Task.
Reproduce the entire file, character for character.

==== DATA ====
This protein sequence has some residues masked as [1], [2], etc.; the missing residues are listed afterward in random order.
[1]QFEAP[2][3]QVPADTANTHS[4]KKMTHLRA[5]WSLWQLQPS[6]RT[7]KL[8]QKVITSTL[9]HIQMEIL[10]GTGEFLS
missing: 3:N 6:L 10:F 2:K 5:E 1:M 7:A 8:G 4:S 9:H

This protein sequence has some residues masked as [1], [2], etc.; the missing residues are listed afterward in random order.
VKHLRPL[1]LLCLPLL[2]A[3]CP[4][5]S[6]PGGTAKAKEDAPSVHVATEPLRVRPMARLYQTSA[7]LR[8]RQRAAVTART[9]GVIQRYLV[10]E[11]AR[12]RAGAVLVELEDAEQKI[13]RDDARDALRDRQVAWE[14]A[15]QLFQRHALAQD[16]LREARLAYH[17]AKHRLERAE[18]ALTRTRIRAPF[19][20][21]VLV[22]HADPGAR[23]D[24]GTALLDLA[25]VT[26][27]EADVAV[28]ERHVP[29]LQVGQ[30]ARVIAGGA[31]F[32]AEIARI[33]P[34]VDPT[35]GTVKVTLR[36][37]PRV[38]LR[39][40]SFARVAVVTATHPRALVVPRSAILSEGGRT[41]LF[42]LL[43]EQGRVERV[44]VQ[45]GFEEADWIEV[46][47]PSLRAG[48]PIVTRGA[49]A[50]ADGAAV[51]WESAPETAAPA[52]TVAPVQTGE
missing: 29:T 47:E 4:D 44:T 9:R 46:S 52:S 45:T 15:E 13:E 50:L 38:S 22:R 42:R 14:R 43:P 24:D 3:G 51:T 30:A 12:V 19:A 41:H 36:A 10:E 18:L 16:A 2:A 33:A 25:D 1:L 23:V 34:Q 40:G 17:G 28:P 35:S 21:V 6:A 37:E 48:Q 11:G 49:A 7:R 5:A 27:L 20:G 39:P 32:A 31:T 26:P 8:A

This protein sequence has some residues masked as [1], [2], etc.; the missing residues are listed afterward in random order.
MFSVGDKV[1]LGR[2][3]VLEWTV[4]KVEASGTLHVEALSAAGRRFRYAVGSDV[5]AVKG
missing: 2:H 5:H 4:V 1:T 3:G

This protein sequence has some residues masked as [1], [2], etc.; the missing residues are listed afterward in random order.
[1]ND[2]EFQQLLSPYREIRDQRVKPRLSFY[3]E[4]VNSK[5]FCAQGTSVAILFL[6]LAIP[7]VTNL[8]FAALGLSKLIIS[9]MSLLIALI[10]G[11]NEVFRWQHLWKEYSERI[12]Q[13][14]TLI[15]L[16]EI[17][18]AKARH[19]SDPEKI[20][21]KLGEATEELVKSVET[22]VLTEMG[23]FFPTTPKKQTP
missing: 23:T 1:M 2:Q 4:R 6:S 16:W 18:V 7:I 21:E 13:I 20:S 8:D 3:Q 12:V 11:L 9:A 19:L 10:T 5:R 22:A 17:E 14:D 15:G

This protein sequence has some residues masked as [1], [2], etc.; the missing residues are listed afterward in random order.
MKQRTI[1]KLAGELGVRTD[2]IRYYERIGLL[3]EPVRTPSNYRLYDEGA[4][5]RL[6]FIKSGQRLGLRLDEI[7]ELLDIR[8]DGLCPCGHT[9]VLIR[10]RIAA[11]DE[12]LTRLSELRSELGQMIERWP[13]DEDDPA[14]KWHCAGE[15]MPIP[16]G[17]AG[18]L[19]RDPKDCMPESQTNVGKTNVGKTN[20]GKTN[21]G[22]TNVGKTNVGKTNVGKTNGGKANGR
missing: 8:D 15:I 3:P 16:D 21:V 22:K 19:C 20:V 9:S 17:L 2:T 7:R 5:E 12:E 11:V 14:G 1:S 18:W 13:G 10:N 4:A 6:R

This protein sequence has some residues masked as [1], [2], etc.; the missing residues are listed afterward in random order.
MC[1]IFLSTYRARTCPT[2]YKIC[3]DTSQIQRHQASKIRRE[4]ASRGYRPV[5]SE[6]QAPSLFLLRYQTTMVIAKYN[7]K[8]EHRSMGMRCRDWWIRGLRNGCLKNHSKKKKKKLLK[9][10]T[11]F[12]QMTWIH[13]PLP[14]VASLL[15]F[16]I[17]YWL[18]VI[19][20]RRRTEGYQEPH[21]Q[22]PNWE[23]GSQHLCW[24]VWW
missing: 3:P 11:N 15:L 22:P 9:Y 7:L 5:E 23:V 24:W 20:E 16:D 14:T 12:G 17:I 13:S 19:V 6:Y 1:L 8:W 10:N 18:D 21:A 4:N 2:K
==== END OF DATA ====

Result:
This protein sequence has some residues masked as [1], [2], etc.; the missing residues are listed afterward in random order.
[1]QFEAP[2][3]QVPADTANTHS[4]KKMTHLRA[5]WSLWQLQPS[6]RT[7]KL[8]QKVITSTL[9]HIQMEIL[10]GTGEFLS
missing: 3:N 6:L 10:F 2:K 5:E 1:M 7:A 8:G 4:S 9:H

This protein sequence has some residues masked as [1], [2], etc.; the missing residues are listed afterward in random order.
VKHLRPL[1]LLCLPLL[2]A[3]CP[4][5]S[6]PGGTAKAKEDAPSVHVATEPLRVRPMARLYQTSA[7]LR[8]RQRAAVTART[9]GVIQRYLV[10]E[11]AR[12]RAGAVLVELEDAEQKI[13]RDDARDALRDRQVAWE[14]A[15]QLFQRHALAQD[16]LREARLAYH[17]AKHRLERAE[18]ALTRTRIRAPF[19][20][21]VLV[22]HADPGAR[23]D[24]GTALLDLA[25]VT[26][27]EADVAV[28]ERHVP[29]LQVGQ[30]ARVIAGGA[31]F[32]AEIARI[33]P[34]VDPT[35]GTVKVTLR[36][37]PRV[38]LR[39][40]SFARVAVVTATHPRALVVPRSAILSEGGRT[41]LF[42]LL[43]EQGRVERV[44]VQ[45]GFEEADWIEV[46][47]PSLRAG[48]PIVTRGA[49]A[50]ADGAAV[51]WESAPETAAPA[52]TVAPVQTGE
missing: 29:T 47:E 4:D 44:T 9:R 46:S 52:S 45:T 15:E 13:E 50:L 38:S 22:R 42:R 14:R 43:P 24:D 3:G 51:T 30:A 12:V 19:A 41:H 36:A 10:E 18:L 16:A 2:A 33:A 25:D 1:L 23:V 34:Q 40:G 17:G 28:P 35:S 21:V 6:A 37:E 48:Q 11:G 49:A 7:R 5:A 27:L 20:G 39:P 32:A 31:T 26:P 8:A

This protein sequence has some residues masked as [1], [2], etc.; the missing residues are listed afterward in random order.
MFSVGDKV[1]LGR[2][3]VLEWTV[4]KVEASGTLHVEALSAAGRRFRYAVGSDV[5]AVKG
missing: 2:H 5:H 4:V 1:T 3:G

This protein sequence has some residues masked as [1], [2], etc.; the missing residues are listed afterward in random order.
[1]ND[2]EFQQLLSPYREIRDQRVKPRLSFY[3]E[4]VNSK[5]FCAQGTSVAILFL[6]LAIP[7]VTNL[8]FAALGLSKLIIS[9]MSLLIALI[10]G[11]NEVFRWQHLWKEYSERI[12]Q[13][14]TLI[15]L[16]EI[17][18]AKARH[19]SDPEKI[20][21]KLGEATEELVKSVET[22]VLTEMG[23]FFPTTPKKQTP
missing: 23:T 1:M 2:Q 4:R 6:S 16:W 18:V 7:I 21:E 13:I 20:S 8:D 3:Q 12:V 11:L 9:A 19:L 10:T 5:R 22:A 17:E 14:D 15:G

This protein sequence has some residues masked as [1], [2], etc.; the missing residues are listed afterward in random order.
MKQRTI[1]KLAGELGVRTD[2]IRYYERIGLL[3]EPVRTPSNYRLYDEGA[4][5]RL[6]FIKSGQRLGLRLDEI[7]ELLDIR[8]DGLCPCGHT[9]VLIR[10]RIAA[11]DE[12]LTRLSELRSELGQMIERWP[13]DEDDPA[14]KWHCAGE[15]MPIP[16]G[17]AG[18]L[19]RDPKDCMPESQTNVGKTNVGKTN[20]GKTN[21]G[22]TNVGKTNVGKTNVGKTNGGKANGR
missing: 8:D 15:I 3:P 16:D 21:V 22:K 19:C 20:V 9:S 17:L 2:T 7:R 5:E 12:E 11:V 14:G 1:S 18:W 13:G 10:N 4:A 6:R

This protein sequence has some residues masked as [1], [2], etc.; the missing residues are listed afterward in random order.
MC[1]IFLSTYRARTCPT[2]YKIC[3]DTSQIQRHQASKIRRE[4]ASRGYRPV[5]SE[6]QAPSLFLLRYQTTMVIAKYN[7]K[8]EHRSMGMRCRDWWIRGLRNGCLKNHSKKKKKKLLK[9][10]T[11]F[12]QMTWIH[13]PLP[14]VASLL[15]F[16]I[17]YWL[18]VI[19][20]RRRTEGYQEPH[21]Q[22]PNWE[23]GSQHLCW[24]VWW
missing: 3:P 11:N 15:L 22:P 9:Y 7:L 5:E 23:V 24:W 20:E 16:D 14:T 12:G 17:I 13:S 19:V 6:Y 1:L 8:W 10:N 18:D 21:A 4:N 2:K